Benz Micro LP-S
Linn Kilmax DS (Renew)
TEAD Mastergroove Mk 2
TEAD Vibe Phoenix / Pulse 2
I noticed that I have quite a lot of Jon Spencer records, and I thought it would be a good idea to listen to them all, in order.
The sleeve says “THE SOUND OF THE FUTURE IS HERE TODAY”, but if this is the way music had gone, no one would listen to it any more. Raw as hell, there isn’t really anything that’s recognizably a song on here.
You get a few count-ins, a bare rhythm, some people applauding, some incomprehensible shouting, a very crude riff, and a one note song which sounds like tuning up. It’s most definitely someone from Pussy Galore, picking at the least listenable scabs of that band’s self-indulgence.
Historical interest only, but also kind of funny in its sheer perverseness. Even for Clawfist, rarely the most straight-down-the-line of labels, this is pretty out there.
Still in ‘92, they refactored the name for the first time, working around that troublesome apostrophe. This is a jukebox single on the mighty In the Red, so there’s no middle, and a little paper slip to put in your Wurlitzer, should you have one.
You’d never know it was the same people that made Recorded in Person. It’s definitely music: hard, loud, aggressive music played by a tight band with a brilliantly OTT frontman. There’s also a saxamaphone which regular readers (ha!) may know doesn’t sit well with me. It pretty much works here, particularly on the original composition b-side (the ‘a’ is a Chain Gang cover). This music kicks ass. Beavis and Butthead would approve.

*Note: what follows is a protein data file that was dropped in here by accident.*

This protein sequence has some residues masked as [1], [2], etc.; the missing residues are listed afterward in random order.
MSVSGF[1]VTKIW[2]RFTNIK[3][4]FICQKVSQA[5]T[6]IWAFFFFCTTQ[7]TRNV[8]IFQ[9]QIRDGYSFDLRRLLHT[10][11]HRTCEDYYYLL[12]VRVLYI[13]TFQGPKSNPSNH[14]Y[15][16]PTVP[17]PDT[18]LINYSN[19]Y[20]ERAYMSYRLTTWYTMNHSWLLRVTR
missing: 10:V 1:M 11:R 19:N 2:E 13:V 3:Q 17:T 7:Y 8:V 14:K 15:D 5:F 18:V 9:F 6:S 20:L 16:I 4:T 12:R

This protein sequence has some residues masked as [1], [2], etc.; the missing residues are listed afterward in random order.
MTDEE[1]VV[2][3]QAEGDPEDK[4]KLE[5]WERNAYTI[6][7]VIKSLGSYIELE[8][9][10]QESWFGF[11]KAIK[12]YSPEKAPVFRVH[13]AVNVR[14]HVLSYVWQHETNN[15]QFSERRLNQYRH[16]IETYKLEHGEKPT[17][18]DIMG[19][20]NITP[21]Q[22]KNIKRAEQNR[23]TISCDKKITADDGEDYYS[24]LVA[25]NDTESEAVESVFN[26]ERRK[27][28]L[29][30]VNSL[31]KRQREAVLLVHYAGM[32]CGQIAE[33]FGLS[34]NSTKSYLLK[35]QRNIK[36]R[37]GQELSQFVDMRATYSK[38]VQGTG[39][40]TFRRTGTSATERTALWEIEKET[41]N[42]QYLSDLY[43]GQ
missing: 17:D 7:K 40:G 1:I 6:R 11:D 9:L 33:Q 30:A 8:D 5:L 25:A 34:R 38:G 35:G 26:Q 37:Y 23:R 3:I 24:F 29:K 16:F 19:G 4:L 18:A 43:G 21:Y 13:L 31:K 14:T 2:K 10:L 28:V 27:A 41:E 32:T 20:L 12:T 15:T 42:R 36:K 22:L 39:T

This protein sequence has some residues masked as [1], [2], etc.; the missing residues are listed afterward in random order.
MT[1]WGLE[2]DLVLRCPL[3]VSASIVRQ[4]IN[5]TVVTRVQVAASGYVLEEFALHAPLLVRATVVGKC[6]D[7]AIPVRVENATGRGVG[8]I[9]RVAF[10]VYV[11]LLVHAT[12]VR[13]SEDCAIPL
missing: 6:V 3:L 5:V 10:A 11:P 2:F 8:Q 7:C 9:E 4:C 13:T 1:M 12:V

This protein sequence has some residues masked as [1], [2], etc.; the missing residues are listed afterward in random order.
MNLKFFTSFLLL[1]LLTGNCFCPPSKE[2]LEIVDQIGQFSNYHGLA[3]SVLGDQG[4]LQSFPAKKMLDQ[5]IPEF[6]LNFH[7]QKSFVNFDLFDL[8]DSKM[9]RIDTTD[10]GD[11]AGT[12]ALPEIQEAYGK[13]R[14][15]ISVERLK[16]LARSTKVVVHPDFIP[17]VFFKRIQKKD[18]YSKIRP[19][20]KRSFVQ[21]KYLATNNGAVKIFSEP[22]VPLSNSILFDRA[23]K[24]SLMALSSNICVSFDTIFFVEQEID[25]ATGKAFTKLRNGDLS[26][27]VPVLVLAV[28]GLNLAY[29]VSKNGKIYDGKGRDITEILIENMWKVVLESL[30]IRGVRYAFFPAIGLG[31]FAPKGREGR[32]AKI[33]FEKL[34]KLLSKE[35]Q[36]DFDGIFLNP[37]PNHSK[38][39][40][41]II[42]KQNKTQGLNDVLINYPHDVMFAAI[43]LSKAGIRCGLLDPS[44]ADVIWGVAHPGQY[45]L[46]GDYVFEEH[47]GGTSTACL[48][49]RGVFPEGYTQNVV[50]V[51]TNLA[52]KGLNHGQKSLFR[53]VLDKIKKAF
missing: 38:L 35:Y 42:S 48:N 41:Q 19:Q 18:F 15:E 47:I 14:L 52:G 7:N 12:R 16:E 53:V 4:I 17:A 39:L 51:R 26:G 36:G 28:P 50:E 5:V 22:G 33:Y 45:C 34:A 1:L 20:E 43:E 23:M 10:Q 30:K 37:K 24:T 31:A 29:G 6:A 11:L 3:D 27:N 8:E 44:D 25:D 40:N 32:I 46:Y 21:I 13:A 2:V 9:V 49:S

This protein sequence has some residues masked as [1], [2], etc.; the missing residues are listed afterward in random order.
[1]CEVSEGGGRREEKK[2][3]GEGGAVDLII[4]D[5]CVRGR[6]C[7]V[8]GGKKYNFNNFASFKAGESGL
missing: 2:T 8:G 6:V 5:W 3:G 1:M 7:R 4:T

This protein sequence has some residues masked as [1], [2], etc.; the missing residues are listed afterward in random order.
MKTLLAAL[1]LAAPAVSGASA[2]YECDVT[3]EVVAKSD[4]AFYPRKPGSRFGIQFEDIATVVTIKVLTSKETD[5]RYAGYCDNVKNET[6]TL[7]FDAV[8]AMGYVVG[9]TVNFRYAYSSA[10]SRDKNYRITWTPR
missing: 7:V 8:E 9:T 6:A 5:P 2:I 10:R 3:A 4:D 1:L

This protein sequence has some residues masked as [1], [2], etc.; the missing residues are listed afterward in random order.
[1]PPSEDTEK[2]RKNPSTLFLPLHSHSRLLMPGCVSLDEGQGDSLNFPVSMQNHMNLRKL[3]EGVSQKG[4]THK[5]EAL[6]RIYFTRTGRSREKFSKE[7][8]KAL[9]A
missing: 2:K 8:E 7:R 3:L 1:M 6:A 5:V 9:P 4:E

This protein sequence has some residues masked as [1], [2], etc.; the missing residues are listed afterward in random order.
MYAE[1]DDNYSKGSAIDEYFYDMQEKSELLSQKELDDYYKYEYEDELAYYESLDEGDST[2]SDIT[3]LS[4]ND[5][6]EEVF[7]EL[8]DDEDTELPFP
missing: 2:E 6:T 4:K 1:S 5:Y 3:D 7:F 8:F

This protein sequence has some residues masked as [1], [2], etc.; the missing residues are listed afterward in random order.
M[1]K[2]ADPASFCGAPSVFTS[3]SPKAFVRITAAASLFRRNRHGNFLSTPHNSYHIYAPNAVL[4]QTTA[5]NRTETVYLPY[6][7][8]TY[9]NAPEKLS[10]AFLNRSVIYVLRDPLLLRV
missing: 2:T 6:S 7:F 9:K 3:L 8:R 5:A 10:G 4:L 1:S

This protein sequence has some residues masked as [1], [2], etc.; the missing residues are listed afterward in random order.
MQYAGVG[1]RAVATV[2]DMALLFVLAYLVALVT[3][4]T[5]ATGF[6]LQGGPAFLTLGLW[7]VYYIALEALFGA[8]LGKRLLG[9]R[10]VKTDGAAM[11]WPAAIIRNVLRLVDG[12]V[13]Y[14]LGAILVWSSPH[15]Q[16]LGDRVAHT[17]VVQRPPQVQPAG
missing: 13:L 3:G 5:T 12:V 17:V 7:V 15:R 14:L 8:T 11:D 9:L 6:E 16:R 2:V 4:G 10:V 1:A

Shedding the band, or at least, one of them (Judah Bauer still plays the guitar) no-longer-big Jon closed out 1992 with a sort of apocalyptic skiffle Christmas record. He’s working the deranged Elvis/brain-damaged Sailor Ripley angle pretty hard, and throwing around lyrics like “Happy new year dad, I’m a gonna kick your ass”. Green vinyl, no middle, and quite a nice little thing.